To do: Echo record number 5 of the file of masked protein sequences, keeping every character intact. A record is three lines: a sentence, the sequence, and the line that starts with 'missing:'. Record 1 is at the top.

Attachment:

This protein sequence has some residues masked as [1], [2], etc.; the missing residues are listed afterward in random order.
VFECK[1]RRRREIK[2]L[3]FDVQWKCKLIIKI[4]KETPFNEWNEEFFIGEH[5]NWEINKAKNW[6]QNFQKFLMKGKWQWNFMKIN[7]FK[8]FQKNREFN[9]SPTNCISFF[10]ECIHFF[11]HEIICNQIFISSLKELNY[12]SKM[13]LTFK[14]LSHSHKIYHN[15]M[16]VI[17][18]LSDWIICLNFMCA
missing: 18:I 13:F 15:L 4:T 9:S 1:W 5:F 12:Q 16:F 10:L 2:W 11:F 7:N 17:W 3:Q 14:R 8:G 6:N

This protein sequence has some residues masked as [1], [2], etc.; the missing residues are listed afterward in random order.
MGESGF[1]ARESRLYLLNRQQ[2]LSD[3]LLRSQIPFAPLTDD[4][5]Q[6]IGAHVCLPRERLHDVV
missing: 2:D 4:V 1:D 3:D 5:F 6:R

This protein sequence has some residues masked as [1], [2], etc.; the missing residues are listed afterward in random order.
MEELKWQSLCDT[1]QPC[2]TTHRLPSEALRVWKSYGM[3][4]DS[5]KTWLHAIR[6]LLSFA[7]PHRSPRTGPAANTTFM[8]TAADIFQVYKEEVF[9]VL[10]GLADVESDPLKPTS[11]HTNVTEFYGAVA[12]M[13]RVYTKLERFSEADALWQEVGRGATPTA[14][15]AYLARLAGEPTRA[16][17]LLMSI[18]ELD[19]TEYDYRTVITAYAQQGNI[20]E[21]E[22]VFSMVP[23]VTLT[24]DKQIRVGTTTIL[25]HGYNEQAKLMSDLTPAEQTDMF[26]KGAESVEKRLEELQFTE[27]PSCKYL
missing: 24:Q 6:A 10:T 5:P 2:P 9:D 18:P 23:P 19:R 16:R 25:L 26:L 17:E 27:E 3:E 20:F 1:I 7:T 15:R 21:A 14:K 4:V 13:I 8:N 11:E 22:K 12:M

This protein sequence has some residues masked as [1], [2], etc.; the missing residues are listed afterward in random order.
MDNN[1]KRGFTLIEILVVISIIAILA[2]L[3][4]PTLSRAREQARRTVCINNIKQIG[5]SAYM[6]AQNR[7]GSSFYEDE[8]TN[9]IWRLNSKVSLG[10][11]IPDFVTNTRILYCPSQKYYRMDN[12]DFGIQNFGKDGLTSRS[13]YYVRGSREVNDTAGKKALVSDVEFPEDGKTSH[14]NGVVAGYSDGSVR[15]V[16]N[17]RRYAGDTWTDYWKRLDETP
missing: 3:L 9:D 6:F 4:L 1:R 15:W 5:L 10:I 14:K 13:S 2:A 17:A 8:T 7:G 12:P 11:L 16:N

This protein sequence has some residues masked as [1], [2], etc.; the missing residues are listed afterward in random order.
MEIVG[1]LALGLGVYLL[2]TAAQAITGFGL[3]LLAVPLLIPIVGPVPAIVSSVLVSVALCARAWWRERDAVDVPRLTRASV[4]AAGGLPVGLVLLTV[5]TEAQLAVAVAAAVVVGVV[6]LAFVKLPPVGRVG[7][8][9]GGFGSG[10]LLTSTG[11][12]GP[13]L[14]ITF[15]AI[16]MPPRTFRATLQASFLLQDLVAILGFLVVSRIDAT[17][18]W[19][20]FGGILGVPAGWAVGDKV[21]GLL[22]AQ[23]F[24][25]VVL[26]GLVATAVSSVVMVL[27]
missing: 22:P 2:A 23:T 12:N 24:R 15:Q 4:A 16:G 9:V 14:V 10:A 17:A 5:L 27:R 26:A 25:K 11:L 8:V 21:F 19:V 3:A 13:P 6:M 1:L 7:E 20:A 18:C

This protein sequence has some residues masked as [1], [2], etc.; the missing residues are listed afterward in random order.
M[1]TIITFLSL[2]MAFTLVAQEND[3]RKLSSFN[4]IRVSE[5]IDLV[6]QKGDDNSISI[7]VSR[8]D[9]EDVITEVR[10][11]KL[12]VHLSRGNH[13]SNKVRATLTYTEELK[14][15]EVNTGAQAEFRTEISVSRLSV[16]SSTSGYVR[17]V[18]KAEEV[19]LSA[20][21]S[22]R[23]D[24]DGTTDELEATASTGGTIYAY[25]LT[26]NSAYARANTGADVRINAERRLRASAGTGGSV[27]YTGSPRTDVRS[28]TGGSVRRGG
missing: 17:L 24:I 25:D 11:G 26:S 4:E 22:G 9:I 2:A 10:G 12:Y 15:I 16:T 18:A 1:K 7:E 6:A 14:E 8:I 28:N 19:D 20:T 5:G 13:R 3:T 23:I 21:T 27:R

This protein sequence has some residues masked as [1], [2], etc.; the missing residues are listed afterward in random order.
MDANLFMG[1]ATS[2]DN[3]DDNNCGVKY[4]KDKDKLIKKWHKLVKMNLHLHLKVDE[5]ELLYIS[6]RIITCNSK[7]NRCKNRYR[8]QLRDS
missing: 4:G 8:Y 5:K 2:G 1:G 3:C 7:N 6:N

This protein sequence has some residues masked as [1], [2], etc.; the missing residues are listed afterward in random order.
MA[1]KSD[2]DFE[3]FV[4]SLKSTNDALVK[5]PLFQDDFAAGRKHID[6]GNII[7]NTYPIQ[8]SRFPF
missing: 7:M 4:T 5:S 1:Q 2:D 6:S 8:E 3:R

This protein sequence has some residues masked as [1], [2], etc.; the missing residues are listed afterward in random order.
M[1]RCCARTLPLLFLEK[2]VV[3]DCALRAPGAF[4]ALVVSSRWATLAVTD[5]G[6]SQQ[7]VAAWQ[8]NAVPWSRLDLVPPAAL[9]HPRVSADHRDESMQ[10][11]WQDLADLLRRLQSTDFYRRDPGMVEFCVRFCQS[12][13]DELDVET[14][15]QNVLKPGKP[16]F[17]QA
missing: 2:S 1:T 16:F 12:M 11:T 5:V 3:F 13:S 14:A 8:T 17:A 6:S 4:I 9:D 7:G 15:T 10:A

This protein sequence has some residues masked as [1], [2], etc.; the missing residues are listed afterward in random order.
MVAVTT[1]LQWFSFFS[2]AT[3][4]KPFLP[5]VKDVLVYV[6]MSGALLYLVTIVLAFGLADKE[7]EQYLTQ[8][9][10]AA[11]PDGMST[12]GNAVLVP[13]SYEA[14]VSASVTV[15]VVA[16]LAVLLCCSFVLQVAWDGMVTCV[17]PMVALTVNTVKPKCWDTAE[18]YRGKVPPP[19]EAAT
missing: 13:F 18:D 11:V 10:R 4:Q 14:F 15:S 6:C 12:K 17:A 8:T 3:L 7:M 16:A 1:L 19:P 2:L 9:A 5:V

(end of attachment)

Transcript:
This protein sequence has some residues masked as [1], [2], etc.; the missing residues are listed afterward in random order.
MEIVG[1]LALGLGVYLL[2]TAAQAITGFGL[3]LLAVPLLIPIVGPVPAIVSSVLVSVALCARAWWRERDAVDVPRLTRASV[4]AAGGLPVGLVLLTV[5]TEAQLAVAVAAAVVVGVV[6]LAFVKLPPVGRVG[7][8][9]GGFGSG[10]LLTSTG[11][12]GP[13]L[14]ITF[15]AI[16]MPPRTFRATLQASFLLQDLVAILGFLVVSRIDAT[17][18]W[19][20]FGGILGVPAGWAVGDKV[21]GLL[22]AQ[23]F[24][25]VVL[26]GLVATAVSSVVMVL[27]
missing: 22:P 2:A 23:T 12:N 24:R 15:Q 4:A 16:G 9:V 14:V 10:A 17:A 5:L 27:R 26:A 25:K 11:L 8:V 21:F 19:V 3:A 13:P 6:M 1:L 7:E 20:A 18:C